By Maitri Shah
“Aim to drink less,” advises the Canadian Centre on Substance Use and Addiction.
The CCSA reports say that individuals who consume seven or more standard drinks pre-week are at an increasingly high risk of injuries and violence. According to the CCSA, a standard drink means beer or a cider containing 5% of alcohol, wine or spirits such as whiskey, vodka or gin, etc., containing 12% and 40% alcohol, respectively.
This new report replaces the 2011 guideline Low-Risk Alcohol Drinking Guidelines, which counted ten drinks a week for women, with no more than two drinks a day most days and 15 drinks a week for men, with no more than three drinks a day most days as low-risk. The centre also said that the new report aims to inform people about their drinking patterns and help them make educated decisions about their health.
Candian Centre on Substance Use and Addiction’s CEO Rita Notarandrea said on the new guidelines, “The current Low-Risk Alcohol Drinking Guidelines are a vital tool to support Canadians in assessing their alcohol consumption and in making informed decisions about drinking. Since they were first developed in 2011, the evidence on the impact of alcohol on health and its contribution to social harms has advanced considerably.”
The updated report also includes sex and gender alcohol demographics. It states that, though women are more susceptible to harm and injuries because of heavy alcohol use, they do not generally drink heavily. Men, however, are more prone to heavy drinking and are likely to be linked in an alcohol-impaired driving collision, according to CCSA.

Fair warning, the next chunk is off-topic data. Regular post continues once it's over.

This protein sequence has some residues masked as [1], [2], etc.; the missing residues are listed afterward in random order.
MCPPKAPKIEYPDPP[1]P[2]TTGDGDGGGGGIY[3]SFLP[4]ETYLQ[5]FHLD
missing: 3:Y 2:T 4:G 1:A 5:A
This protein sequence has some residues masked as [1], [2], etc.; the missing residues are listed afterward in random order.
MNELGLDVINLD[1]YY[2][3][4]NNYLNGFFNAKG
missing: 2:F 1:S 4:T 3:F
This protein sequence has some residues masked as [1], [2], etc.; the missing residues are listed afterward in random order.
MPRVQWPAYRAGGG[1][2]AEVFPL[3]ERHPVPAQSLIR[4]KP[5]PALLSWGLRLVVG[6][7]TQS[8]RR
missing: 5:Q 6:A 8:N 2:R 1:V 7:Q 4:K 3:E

For reaction to the new report, S@Y News reporter Suniti Arora talked with Seneca students at the York campus. Arora reports that a female student said that “she only drinks on special occasions” and is not an avid drinker. But when she talked with a male student, he said, “People have been drinking for a long time, even more than the suggested amount, and they are healthy,” and “it (the guideline) is not going to stop me.”
CCSA’s report concluded that the report is suggesting a “cultural shift” and “an environment supporting healthier and more informed-behaviour choices around alcohol is an absolute pre-requisite
for a healthy society.”
“The updated guidelines have the potential to form an evidence base for future policy making and public education, but most importantly, they will be a real-world tool for Canadians,” concluded CCSA’s CEO Rita Notarandrea.